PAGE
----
20 Oct 2009

What to take on a train

A multi-day slumber party like this needs to be prepared for. First of all, get your ticket in time so you can choose your spot. The beds/seats running parallel to the walkway offer the least bit of privacy or security.
During the day people come and sit on the lower bunks, so if that bothers you, get an upper bunk. Those of course don't have any sitting room though, so you'll be sitting on the lower bed with everyone else. But it's all a big happy family, so it doesn't really matter.

People come on the train wearing their jeans and high heels etc., and within 15 minutes everyone has changed into sweatpants or other comfortable clothes, and slippers.

Food is generally shared with your compartment mates. The most common things I saw were hard boiled eggs, tomatos, chunks of meat, leposhka (bread), and manty. I brought my own stash of noodles and nuts and crackers and never even touched them until the Tolstoi from Moscow, because people kept giving me so much food. I tried declining. It doesn't work.
Oh, and let's not forget the tea. It's all they drink. But the hot water heaters work well and there's always hot water to be had.

Now, the things I found useful (or really wished I had) on the trip were the following:

a mug for tea, and tea bags (and spoon, sugar etc depending on likes)
slippers or flip flops for walking around and socks for the night
comfortable travel clothes (worn day and night until you get off the train)
a toiletry bag with necessary stuff (a roll of WC paper, toothbrush, toothpaste, hairbrush, lotion)
a bit of money to buy food with at the stops, when vendors line up outside selling melons, manty, leposhka, juice, sunflower seeds, tobacco etc..
playing cards
a book
patience and goodwill

those are the things I found necessary for comfort. All else is extra. Well.. documents are good to have, but that goes without saying.

I really prefer train travel to flying. It takes longer, so you have time to meet new people. It's possible to walk around and even get outside every few hours at the longer stops. You have a bed and can lie down comfortably (tall people beware). My knees always start aching on flights from being in the same position for many hours. And you get to watch the scenery go by.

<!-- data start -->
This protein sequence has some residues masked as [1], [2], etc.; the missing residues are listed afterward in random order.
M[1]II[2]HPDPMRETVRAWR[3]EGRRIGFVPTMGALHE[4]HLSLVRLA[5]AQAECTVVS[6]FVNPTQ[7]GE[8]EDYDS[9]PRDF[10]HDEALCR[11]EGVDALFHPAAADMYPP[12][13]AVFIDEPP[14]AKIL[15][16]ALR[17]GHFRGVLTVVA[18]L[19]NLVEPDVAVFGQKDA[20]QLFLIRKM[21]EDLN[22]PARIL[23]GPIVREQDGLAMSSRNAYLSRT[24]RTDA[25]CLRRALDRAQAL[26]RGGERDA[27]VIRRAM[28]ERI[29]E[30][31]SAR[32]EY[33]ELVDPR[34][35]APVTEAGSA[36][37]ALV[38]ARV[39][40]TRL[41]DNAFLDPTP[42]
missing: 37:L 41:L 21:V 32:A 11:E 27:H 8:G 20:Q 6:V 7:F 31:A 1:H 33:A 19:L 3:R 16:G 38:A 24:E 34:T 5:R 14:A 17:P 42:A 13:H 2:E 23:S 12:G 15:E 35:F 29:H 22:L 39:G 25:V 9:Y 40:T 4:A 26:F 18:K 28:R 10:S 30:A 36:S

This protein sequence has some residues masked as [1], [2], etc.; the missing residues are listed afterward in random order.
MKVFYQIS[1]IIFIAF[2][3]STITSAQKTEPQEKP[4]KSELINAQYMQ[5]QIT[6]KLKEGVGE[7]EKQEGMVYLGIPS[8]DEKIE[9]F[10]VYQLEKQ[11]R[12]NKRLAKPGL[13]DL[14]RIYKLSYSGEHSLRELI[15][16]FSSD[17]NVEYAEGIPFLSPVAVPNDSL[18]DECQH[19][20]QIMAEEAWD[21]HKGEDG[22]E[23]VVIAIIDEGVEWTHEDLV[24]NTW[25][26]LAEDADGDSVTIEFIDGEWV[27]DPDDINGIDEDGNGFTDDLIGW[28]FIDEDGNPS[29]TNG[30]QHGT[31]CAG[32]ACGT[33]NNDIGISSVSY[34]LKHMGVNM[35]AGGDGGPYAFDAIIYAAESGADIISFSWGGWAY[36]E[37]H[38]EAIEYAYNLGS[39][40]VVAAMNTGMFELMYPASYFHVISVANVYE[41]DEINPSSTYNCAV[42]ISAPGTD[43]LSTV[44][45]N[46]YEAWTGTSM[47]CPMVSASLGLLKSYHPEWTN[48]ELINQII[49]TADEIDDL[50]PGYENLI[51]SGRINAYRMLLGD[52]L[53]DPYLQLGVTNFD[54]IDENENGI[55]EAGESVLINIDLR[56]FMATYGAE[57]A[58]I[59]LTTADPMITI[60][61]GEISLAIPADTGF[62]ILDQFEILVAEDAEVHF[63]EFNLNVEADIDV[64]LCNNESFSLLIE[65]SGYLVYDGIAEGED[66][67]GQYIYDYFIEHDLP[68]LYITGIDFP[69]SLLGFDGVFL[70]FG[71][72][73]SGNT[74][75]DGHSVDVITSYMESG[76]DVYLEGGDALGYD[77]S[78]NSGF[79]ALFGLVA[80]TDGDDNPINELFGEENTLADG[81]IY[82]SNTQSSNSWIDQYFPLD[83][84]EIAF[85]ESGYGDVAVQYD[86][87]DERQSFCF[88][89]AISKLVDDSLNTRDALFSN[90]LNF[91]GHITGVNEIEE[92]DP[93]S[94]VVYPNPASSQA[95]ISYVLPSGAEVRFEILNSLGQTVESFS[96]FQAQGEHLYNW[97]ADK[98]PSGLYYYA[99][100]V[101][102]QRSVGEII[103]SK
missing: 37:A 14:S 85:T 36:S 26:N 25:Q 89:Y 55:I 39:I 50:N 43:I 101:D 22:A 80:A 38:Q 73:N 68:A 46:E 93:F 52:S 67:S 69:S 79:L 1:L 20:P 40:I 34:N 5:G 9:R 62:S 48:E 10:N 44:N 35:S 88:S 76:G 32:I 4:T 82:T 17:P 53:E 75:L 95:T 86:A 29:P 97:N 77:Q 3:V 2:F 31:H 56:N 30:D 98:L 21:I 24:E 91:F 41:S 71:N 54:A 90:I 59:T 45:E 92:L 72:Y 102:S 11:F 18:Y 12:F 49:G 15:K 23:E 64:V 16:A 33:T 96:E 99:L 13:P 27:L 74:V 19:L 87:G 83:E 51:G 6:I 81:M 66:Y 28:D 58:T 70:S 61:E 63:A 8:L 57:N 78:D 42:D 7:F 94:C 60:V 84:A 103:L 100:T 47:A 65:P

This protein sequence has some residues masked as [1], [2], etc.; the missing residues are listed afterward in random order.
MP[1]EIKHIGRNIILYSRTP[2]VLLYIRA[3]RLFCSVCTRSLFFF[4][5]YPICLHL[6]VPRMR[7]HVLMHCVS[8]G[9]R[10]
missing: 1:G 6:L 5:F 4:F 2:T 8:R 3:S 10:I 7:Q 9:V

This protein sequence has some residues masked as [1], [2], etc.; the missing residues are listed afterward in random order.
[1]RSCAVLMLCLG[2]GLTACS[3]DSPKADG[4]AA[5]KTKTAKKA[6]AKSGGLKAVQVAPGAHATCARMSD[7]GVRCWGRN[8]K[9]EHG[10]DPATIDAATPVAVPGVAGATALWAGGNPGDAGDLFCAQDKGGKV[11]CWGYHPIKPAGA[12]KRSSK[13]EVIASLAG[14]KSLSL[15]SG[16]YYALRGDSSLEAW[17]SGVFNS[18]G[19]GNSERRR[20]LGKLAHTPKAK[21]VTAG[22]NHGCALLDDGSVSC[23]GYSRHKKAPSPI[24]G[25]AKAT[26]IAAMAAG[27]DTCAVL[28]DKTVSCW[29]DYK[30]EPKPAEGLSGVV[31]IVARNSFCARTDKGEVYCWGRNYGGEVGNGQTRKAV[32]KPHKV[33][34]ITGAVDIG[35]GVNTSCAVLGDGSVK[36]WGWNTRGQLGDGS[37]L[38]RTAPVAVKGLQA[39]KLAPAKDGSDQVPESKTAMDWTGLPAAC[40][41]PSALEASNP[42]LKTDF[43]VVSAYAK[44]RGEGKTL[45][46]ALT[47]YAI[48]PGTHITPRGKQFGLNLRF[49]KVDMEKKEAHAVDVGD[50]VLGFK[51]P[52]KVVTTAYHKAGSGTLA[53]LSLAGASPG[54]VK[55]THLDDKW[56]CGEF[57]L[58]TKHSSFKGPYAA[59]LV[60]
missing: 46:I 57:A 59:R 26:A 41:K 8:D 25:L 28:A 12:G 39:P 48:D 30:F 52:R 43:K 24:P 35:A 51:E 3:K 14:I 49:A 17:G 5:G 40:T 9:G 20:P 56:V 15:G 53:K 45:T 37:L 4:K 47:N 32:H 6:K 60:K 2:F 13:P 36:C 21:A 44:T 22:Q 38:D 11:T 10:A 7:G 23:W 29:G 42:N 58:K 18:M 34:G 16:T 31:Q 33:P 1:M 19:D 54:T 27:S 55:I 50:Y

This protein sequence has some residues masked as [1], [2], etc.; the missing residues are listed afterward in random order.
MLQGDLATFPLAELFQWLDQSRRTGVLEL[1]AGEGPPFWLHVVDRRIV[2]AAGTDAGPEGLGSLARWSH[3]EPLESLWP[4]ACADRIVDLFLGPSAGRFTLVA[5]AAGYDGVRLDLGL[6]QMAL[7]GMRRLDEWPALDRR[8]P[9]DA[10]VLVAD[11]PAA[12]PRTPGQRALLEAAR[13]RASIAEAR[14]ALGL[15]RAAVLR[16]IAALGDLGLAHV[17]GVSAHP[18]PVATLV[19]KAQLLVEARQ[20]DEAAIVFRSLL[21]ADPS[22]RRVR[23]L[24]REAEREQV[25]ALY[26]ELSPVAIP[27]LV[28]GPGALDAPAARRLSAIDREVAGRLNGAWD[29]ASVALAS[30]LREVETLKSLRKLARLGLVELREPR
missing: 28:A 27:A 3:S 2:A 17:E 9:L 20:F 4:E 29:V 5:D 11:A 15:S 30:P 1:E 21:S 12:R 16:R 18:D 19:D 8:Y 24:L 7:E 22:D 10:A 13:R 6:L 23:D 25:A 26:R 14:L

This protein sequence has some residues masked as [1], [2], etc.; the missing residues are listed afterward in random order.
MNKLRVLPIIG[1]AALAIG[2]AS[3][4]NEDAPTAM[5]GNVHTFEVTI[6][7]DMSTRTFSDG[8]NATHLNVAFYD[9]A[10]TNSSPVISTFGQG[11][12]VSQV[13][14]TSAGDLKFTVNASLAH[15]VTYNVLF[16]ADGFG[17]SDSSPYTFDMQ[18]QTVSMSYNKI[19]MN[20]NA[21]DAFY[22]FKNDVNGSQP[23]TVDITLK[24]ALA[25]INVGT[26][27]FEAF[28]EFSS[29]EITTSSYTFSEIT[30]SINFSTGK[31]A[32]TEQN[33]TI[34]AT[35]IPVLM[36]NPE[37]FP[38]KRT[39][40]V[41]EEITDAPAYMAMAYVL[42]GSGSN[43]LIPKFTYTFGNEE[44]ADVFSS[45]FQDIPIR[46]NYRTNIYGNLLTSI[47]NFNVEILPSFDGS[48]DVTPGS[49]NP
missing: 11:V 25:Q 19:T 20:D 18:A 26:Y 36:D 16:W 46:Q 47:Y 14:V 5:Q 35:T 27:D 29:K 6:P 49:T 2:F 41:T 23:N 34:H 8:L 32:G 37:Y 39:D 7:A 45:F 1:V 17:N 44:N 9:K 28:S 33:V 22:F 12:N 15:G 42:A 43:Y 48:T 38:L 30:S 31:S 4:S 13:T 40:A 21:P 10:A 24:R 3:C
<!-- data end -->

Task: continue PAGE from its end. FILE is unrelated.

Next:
No movies, but I'm not that fond of movies anyways. No pretty, multilingual stewardesses to bring me food and drinks, but that also means I can eat when I want and what I want, get tea as many times as I wish without feeling guilty and there are no foodcarts in the aisles to watch out for.
No northern lights from an airplane window in the middle of the night, but the stars are mighty bright in the middle of the Kazakh steppe and during the day you can still see even if there are clouds.
The best bit is just meeting people, sharing food and space and stories with them.


Nathan said...

Fun stuff Lahja...I have always wanted to take a long trip on a train. This is a very fascinating account. Have fun.

Honey said...

Awesome! You know, i never knew what WC stands for. Maybe you could tell me? :)

Sharyn said...

Loved reading about your train trip. However we are going in the opposite direction in March 2010 and are trying to work out what day the train crosses the border for our LOI. Do you know how long it takes or where I can find out please? Moscow to the border crossing into Kazakhstan. Thank you

Lahja said...

Sharyn, if you're going straight to Almaty I'm not sure whether the train crosses at the same place, I almost think it might go through Astana.
From the border to Moscow for me took nearly 24h
http://www.seat61.com/SilkRoute.htm has some info.
I didn't need an LOI, but for my Russian visa I had to already have the train tickets bought before I could process anything. Again, not sure how it is going into Kaz.

Best of luck with it all!